Kukiat Soitong, Wantana Srirattanasak, and Pornsiri Saenakus
Rice Department, Chatuchak, Bangkhen, Thailand
Researchers and technology transfer specialists held a two-day retreat in Kui Buri to develop plans to further scale up ecological engineering to reach more farmers. In the last few seasons, ecological engineering techniques to populate bunds and surrounding areas with flowering plants, gourds, legumes and vegetables have been evaluated in several rice research stations. Results showed that parasitoid biodiversity increased and insecticide use could be reduced markedly. In March, the Rice Department launched the Sustainable Planthopper Initiative in Chainat where ecological engineering demos were introduced to farmers. In the months that followed, ecological engineering activities intensified. In June 2011, the Rice Department working with the Thai Agrobusiness Association (TABA) launched a campaign to “stop the use of abamectin and cypermethrin” in rice. An international panel developed a 6 point plan to reduce insecticide misuse in Thailand. These two active ingredients, both with planthopper resurgence properties, had been sold to farmers and they constitute more than 50% of farmers’ insecticide sprays in Central Thailand.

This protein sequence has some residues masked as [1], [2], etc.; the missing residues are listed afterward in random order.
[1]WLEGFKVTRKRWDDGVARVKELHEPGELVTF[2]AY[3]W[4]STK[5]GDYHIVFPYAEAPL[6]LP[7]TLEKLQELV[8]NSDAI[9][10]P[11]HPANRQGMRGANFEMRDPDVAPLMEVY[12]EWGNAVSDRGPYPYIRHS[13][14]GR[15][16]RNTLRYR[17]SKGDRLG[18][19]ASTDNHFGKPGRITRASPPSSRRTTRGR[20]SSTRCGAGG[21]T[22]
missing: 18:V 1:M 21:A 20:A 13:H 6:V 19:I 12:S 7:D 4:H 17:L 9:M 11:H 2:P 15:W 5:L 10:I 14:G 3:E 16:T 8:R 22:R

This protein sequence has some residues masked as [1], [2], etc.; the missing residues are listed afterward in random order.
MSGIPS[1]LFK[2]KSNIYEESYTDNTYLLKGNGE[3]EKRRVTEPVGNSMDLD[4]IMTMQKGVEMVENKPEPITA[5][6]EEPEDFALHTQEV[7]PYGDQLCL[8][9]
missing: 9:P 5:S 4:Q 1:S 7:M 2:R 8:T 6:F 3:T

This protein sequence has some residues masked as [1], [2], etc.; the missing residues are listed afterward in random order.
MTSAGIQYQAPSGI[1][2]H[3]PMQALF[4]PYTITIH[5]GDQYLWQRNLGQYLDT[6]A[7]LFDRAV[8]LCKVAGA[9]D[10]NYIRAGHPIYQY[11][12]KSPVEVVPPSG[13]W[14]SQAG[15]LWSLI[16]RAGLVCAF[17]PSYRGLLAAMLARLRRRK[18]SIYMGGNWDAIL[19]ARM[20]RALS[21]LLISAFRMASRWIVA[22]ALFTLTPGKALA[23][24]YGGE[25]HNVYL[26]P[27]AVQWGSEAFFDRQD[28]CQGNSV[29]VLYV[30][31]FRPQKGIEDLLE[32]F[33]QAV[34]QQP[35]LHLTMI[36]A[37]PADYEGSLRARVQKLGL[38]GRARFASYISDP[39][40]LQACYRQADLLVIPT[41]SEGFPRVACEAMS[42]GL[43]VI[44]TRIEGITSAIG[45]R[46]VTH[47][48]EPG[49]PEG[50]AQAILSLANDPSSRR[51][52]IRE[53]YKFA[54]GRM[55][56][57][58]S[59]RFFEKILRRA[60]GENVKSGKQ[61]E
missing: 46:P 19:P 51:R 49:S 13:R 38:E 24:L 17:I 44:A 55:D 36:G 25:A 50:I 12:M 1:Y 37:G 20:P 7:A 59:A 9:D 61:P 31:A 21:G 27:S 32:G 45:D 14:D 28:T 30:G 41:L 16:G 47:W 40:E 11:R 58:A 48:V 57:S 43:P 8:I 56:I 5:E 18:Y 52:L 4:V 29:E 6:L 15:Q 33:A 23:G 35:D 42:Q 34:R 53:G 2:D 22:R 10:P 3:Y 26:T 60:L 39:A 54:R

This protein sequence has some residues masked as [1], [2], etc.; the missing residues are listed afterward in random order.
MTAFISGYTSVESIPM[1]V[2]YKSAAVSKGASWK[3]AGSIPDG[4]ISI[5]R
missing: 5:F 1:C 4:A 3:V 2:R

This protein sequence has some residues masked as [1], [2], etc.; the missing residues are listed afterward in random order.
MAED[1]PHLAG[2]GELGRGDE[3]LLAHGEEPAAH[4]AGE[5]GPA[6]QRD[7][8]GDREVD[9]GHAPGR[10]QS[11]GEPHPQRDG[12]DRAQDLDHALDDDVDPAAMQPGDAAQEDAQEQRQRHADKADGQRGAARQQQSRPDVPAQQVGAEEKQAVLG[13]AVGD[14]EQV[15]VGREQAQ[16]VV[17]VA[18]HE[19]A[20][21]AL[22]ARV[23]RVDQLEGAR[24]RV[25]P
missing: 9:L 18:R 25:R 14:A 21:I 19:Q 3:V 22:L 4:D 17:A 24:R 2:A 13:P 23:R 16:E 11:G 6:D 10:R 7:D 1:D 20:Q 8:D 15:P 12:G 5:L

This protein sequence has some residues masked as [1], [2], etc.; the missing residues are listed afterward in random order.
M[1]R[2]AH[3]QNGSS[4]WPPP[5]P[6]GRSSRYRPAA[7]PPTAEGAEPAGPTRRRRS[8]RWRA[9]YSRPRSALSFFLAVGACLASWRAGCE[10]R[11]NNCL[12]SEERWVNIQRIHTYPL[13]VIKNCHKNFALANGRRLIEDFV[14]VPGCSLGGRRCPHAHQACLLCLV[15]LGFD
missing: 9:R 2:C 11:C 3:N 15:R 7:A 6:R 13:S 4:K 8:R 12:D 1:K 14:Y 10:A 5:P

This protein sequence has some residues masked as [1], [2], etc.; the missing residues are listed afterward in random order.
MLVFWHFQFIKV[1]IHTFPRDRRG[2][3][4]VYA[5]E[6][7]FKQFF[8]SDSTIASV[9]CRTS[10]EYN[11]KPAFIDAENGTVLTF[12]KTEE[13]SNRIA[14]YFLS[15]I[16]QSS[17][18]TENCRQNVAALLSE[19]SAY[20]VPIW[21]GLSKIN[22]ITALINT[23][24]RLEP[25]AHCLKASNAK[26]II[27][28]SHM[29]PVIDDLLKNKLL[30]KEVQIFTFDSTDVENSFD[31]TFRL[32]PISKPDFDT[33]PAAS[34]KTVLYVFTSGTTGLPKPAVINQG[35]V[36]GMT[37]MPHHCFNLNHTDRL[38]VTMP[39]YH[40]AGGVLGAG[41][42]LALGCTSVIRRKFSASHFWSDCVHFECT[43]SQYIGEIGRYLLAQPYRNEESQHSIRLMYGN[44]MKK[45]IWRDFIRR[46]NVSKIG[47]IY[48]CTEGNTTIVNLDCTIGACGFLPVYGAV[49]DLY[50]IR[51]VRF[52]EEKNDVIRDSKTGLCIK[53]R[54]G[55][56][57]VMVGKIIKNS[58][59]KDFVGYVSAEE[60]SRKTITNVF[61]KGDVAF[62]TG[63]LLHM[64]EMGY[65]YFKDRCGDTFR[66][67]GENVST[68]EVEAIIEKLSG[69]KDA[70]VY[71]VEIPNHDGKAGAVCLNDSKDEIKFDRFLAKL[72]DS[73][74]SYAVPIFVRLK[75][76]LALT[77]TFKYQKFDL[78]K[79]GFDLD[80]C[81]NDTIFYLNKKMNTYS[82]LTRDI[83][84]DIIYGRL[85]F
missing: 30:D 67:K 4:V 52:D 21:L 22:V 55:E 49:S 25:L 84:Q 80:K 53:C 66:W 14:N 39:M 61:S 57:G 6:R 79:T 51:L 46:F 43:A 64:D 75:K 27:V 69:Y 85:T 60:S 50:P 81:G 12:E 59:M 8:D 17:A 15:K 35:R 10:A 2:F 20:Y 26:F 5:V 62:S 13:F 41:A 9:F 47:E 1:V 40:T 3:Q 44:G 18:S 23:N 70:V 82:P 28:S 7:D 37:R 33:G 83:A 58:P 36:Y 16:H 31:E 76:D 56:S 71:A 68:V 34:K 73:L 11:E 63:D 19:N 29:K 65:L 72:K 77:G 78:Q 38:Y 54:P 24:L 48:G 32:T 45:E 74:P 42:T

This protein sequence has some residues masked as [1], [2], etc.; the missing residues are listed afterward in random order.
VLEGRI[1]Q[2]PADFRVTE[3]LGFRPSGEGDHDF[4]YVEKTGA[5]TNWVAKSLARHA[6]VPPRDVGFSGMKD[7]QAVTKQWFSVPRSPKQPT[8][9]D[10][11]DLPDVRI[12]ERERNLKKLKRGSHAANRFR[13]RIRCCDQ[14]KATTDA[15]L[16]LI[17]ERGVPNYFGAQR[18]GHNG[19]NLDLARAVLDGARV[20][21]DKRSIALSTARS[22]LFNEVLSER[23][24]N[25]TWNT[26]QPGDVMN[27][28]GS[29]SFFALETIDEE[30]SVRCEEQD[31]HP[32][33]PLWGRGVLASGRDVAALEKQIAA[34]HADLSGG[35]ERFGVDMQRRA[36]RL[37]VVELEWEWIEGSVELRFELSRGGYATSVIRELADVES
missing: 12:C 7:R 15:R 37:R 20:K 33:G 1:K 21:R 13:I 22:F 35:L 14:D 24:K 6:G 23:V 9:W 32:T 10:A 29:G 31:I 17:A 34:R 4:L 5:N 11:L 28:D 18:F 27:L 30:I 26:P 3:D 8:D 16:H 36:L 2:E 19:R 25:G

Ecological engineering involves both restoring biodiversity as well as stopping the destruction of biodiversity. The two components are the main principles of Thailand’s planthopper management initiative and need to be communicated to all farmers. The 60 participants of the “Ecological Engineering Workshop” met in Kui Buri to brainstorm and develop an implementation strategy. Khun Kukiat introduced the Participatory Spectrum as the framework for transferring ecological engineering concepts and techniques and outlined the steps towards achieving the adoption goals. Dr K.L. Heong discussed the ecological concepts that contribute to planthpper outbreaks and the role that ecological engineering techniques will play to restore resilience. The development of a communication strategy and materials to motivate farmers for action was discussed by Dr M.M. Escalada, who shared the upscaling experiences from Vietnam.
Planthopper populations in most of Central Thailand have declined in the last two months. This is partly because of the wide spread floods that have affected 23 provinces, 1,923,920 people and caused 152 deaths (See Report on 24 September 2011). Rice production incurred an estimate loss on 3 million tons.
Floods can also devastate ecosystem services and when the water recedes rice fields can be vulnerable to planthopper invasions and vulnerability is further increased if insecticide misuse would continue. The factors that contribute to insecticide misuse still persist (house with no roof and farmers will still use prophylactic sprays) and with rice prices increasing, the next crop after the floods can be equally vulnerable to planthopper outbreaks.